Search Images Maps Play YouTube News Gmail Drive More »
Sign in
Screen reader users: click this link for accessible mode. Accessible mode has the same essential features but works better with your reader.

Patents

  1. Advanced Patent Search
Publication numberUS2637321 A
Publication typeGrant
Publication dateMay 5, 1953
Filing dateSep 27, 1951
Priority dateMar 20, 1944
Publication numberUS 2637321 A, US 2637321A, US-A-2637321, US2637321 A, US2637321A
InventorsArthur Cresswell
Original AssigneeAmerican Cyanamid Co
Export CitationBiBTeX, EndNote, RefMan
External Links: USPTO, USPTO Assignment, Espacenet
Shaped article and method of producing it
US 2637321 A
Abstract  available in
Images(3)
Previous page
Next page
Claims  available in
Description  (OCR text may contain errors)

Patented May 5, 1953 SHAFEB `RIICILII AND METHGD 0F PRODUCING IT Arthur. vCressrwell, Stamford, Conn., assigner'.l tov American @yann-mid Company, New YorlsN.- Y., a corporation of Maine NoD'rawing.; Application' September 27', 195.1,

Serial No. 248,671

(Cl. 12S-335.5)

13 Claims. l

The present invention 'relatesto" iilamients, threads, strands :and tapes, hereinafter sometimes referred toas shapes or strands "The inven tion-further relates to suchfsliaped articles' oonsisting 'essentially or regenerated'collagenand to methods otiprodu'cing them..

The invention is: particularly. oonoerned with themanuiaoture: ortsuch: strands from collagen orlcolla'gienous rriaterial.A

The shapes' pro'duc'edhyftlie present .invention are particularly"usefurastsurgical .sutures or' lign tures' and have decided advantage over. thor articles normally produced from` intestinal rnaterial known astoatguhf. The present collagenous shapes'maybe pro duced in unlimited lang lhs, are uniform;` throughout their length: to. size, strength,. toughnesslifand. capacity for indirect or heat sterilization. Any desired degree of :tannage may be given such suturesV or: ligatures. in the usual` variety oi tanning baths.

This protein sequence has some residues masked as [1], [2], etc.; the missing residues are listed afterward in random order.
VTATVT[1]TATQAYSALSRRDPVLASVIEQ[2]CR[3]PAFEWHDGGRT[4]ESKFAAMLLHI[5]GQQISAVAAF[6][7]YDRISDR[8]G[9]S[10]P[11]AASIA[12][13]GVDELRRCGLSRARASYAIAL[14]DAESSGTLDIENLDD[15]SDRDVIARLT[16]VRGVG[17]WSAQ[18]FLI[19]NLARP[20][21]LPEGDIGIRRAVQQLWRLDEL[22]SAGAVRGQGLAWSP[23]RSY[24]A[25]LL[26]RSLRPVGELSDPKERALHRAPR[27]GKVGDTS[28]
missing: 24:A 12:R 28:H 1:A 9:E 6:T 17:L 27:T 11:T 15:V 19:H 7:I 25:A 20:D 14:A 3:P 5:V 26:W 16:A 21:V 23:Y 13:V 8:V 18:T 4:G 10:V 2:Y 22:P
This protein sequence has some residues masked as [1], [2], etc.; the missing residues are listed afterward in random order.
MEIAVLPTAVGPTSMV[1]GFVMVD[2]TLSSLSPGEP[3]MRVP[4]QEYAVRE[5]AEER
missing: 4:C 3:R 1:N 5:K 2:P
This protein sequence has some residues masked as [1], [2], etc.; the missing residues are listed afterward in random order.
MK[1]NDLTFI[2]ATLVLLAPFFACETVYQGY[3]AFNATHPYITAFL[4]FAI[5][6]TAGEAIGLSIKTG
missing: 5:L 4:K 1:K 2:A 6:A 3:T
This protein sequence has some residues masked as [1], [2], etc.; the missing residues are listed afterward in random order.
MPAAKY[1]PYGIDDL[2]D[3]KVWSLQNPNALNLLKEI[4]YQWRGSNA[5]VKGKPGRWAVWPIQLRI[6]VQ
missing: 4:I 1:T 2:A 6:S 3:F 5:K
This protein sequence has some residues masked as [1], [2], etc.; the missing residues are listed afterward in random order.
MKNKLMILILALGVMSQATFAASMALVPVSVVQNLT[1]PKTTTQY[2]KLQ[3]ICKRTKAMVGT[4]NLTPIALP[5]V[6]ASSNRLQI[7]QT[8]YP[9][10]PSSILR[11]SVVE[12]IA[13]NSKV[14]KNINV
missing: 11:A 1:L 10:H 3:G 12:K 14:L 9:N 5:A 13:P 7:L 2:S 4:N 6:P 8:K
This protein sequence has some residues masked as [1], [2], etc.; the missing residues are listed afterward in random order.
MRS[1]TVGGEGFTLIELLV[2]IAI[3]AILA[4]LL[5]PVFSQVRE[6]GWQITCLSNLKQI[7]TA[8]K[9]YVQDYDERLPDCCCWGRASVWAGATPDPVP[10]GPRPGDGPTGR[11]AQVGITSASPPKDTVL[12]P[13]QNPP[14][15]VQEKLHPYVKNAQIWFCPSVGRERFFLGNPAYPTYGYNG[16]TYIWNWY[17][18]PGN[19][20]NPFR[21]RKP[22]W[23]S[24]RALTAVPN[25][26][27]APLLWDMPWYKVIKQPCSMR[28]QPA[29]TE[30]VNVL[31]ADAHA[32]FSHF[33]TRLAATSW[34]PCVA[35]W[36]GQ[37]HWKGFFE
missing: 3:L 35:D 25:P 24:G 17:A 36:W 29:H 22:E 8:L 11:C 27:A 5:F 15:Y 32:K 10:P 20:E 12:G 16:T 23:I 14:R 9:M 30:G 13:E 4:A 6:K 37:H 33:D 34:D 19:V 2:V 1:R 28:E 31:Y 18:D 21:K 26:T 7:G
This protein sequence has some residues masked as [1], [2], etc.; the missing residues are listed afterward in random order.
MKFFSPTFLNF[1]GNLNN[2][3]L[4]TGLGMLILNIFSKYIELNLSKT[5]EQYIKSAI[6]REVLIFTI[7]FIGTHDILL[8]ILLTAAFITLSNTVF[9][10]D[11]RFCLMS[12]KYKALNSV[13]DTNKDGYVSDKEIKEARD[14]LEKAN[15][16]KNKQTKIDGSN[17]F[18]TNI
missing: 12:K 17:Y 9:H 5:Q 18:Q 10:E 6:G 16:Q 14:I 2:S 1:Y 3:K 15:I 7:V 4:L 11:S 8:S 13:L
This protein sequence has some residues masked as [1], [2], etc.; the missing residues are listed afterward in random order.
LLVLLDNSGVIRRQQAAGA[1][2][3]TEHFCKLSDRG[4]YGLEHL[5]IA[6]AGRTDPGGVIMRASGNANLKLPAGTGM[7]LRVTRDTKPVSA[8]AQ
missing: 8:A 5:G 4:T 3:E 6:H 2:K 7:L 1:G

Collagen isa protein which is. an. ingredient of the hide, skin, `iasoialata-.andirnisoles of vertebrates and occurs; therein aslbrous matter, along with a multitudefof. other substances such as hair,

elastin .and other insolublesiromlwhioli ool'- lagen must Ibe separatedbeforeitoan bei suocessfully used according to: theapresent invention.

Collagen yis. itself insoluti-le.- in water butit may, upon suitable. treatment in water: and,` at' an elevated temperature, be converted to' gelatin. Whilegelatin and collagen are both protein, yet they are dissimilar and are not equivalents. Itis well know that gelatin is soluble in water which 'Ls not true of collagen.

lThrov gliout4 the: present` speeific'ation and claims, Where' the words'collagen` or Collageh nous materia are used, it to oe understoodthat the material thereby designated is to be oompletelyA differentiated from gelatin as thetwomaterials are not at all interchangeable in 'carrying out the purposes of the invention'.

Broaolly speaking, the invention contemplates theextrusion of a collagen solution through a smallorince iollowedhy coagulation of the extruded filament. Such' threads may be made oi any desired sizeor shape and' either ooagulated or coller-ed in such shape or spun, twisted or woven together in multi-filament forni iorlarger threads or'shapes. Such strands and tapes, dueto their manner of manufacture, may be produced in unlimited lengths, the dimensions of which are re.- markably uniform throughout their length.

Such strands may be tanned lay the usual methods employed intlietannage of leather, and sutures prepared' therefrom may' be made in vary- Adesirable in using this source of material thatunlimed hicles'lie chosen. These may be fresh-or green-salted cali slin, kip skin or other' hides which are comparatively lov! inl elastin content. Kip shin is preferred because thel collagen therefrom is of optiinurnl viscosity as compared to that of call-f'sliin. These' are fleshed andi unhairfed down to the clean corium which isv that lamination of the animal hide containing' the greatest proportion of collagen. If green-salted tides' are used, the hides should he soaked heiore this treatment also allowed to remain` in the soaking liquid after cleaning until substantially salt free.

After cutting the ooriuin into strips or small piecesior convenience in' handling, the ooriuin is covered with a dilute solution of an organic acid preferably, though not necessarily; in the pli range of from 2 to Any organic' acid is satisfaotory although from 0.0515@ 0.1.6 N orinie aoid or 0.5 to 1.0 N acetic acid arepreierred. Any other: concentration of otherr organic acids naar,r be' used;

The corium is thus allowed` to' swell for' from sixteen to twenty-'four hours' in the acid. solution at temperatures between' l0 and 30 C'. In, this swelling, the hide lmhioes from oneito three times itsownweiglit of liquid butby maintaining the temperature at this point Ibelow 30 C., gelatin forming conditions are definitely avoided.`